Symptoms develop gradually, and may start off with ever-so-slight tremors in one hand. People with Parkinson's disease also experience stiffness and find they cannot carry out movements as rapidly as before - this is called bradykinesia. The muscles of a person with Parkinson's become weaker and the individual may assume an unusual posture.
8. Creutzfeldt-Jakob disease
Creutzfeldt-Jakob disease (CJD) is a rare, degenerative, invariably fatal brain disorder.
“Variant Creutzfeldt-Jakob disease” is believed to be caused by consumption of products from cattle affected by “mad cow disease” - contaminated beef.
There are three major categories of CJD:
- In sporadic CJD, the disease appears even though the person has no known risk factors for the disease. This is by far the most common type of CJD and accounts for at least 85 percent of cases.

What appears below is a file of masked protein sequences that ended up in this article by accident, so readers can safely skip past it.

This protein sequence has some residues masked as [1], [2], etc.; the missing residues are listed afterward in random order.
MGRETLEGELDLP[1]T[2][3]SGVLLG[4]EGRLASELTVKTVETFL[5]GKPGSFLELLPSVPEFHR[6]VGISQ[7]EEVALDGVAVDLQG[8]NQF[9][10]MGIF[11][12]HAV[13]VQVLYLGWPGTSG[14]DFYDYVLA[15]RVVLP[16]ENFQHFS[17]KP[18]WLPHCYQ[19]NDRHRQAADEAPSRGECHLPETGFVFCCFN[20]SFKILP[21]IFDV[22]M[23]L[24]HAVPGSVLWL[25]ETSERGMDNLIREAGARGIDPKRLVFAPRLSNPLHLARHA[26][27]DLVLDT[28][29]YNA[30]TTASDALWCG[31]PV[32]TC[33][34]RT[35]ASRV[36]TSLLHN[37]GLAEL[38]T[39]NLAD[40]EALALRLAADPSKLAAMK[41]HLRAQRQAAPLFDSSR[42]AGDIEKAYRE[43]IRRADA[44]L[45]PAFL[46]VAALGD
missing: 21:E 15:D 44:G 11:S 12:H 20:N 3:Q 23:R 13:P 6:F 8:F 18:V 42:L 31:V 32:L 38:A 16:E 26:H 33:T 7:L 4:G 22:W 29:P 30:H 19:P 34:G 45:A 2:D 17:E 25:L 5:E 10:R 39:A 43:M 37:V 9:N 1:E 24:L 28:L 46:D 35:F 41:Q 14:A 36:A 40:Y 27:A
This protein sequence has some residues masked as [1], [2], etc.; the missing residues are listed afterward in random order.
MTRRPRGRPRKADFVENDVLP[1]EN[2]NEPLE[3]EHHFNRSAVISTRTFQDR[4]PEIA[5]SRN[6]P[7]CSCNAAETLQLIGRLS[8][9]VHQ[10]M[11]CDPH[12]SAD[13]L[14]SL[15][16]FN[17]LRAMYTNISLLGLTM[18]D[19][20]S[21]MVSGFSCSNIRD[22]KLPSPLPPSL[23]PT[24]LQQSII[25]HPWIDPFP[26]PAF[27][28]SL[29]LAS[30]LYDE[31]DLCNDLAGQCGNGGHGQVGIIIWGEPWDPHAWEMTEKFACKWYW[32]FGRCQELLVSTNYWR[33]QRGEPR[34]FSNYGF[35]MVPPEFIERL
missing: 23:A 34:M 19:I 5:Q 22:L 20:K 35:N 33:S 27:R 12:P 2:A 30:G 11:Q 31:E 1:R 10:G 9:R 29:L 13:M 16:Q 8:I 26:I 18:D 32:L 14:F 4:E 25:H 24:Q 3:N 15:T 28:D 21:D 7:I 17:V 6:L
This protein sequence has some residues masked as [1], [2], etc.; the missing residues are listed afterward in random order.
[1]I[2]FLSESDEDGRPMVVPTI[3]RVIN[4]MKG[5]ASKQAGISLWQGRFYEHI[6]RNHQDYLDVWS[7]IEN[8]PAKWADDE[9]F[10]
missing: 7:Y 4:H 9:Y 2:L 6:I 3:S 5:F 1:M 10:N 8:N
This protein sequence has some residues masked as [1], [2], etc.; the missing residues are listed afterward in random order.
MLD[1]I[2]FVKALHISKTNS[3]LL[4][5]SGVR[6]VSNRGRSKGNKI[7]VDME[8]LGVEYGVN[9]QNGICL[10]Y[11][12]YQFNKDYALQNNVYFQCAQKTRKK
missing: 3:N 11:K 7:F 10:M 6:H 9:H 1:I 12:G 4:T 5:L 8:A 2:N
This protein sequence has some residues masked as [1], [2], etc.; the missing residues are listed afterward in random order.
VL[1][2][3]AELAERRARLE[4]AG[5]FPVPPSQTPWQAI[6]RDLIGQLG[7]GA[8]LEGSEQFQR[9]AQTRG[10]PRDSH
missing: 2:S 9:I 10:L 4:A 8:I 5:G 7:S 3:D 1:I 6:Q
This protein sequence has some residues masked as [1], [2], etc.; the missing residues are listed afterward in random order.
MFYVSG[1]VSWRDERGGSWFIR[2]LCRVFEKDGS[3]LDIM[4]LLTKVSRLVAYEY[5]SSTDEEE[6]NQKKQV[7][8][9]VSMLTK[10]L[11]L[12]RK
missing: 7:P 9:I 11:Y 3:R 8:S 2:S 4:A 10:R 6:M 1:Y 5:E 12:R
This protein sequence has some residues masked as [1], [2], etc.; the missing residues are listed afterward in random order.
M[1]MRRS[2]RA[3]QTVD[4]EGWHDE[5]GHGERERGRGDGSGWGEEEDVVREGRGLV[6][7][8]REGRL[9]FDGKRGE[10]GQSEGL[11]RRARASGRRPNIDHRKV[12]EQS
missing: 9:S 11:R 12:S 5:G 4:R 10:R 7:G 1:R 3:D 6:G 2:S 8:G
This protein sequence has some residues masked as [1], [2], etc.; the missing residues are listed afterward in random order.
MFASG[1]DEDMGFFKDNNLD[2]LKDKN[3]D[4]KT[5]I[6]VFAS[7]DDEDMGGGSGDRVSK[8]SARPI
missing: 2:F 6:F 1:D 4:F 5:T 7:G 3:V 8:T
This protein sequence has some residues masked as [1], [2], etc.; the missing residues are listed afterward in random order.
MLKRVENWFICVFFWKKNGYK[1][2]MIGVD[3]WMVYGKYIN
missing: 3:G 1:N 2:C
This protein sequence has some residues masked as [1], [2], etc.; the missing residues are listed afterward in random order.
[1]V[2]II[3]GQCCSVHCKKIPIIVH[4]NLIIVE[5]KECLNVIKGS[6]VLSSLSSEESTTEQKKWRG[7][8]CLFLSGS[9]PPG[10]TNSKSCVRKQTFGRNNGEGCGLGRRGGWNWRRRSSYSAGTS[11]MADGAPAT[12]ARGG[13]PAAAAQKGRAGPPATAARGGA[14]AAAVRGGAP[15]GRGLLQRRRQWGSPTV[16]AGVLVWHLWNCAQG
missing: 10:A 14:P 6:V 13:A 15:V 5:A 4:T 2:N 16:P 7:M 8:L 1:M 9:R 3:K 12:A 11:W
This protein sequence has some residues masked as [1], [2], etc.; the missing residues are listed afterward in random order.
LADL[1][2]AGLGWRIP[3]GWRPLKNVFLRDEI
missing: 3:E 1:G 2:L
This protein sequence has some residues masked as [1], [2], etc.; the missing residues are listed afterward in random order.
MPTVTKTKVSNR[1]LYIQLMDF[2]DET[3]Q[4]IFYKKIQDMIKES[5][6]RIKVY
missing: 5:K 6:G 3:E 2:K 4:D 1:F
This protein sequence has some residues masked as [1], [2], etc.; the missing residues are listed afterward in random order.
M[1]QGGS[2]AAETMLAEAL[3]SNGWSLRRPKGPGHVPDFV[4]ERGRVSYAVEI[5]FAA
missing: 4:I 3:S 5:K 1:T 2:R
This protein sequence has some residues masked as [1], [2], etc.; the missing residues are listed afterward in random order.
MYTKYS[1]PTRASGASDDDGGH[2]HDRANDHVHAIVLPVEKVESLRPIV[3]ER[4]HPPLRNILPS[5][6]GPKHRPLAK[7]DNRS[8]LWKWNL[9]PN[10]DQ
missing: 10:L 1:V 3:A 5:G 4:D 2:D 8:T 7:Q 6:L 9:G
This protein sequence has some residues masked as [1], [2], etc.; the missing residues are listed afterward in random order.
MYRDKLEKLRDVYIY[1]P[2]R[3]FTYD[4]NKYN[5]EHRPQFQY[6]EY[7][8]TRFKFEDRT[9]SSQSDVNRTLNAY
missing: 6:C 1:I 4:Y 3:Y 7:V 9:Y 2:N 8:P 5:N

- In hereditary CJD, the person has a family history of the disease and/or tests positive for a genetic mutation associated with CJD. About 5 to 10 percent of cases of CJD in the United States are hereditary.
- In acquired CJD, the disease is transmitted by exposure to brain or nervous system tissue, usually through certain medical procedures. There is no evidence that CJD is contagious through casual contact with a CJD patient. Since CJD was first described in 1920, fewer than 1 percent of cases have been acquired CJD.
9. Mixed dementia
Mixed dementia is characterized by the presence of the hallmark abnormalities of Alzheimer’s and another type of dementia, most commonly vascular dementia, but also other types, such as dementia with Lewy bodies, frontotemporal dementia and normal pressure hydrocephalus.
Note: there are more than 100 types of dementia. Those listed here are the most common.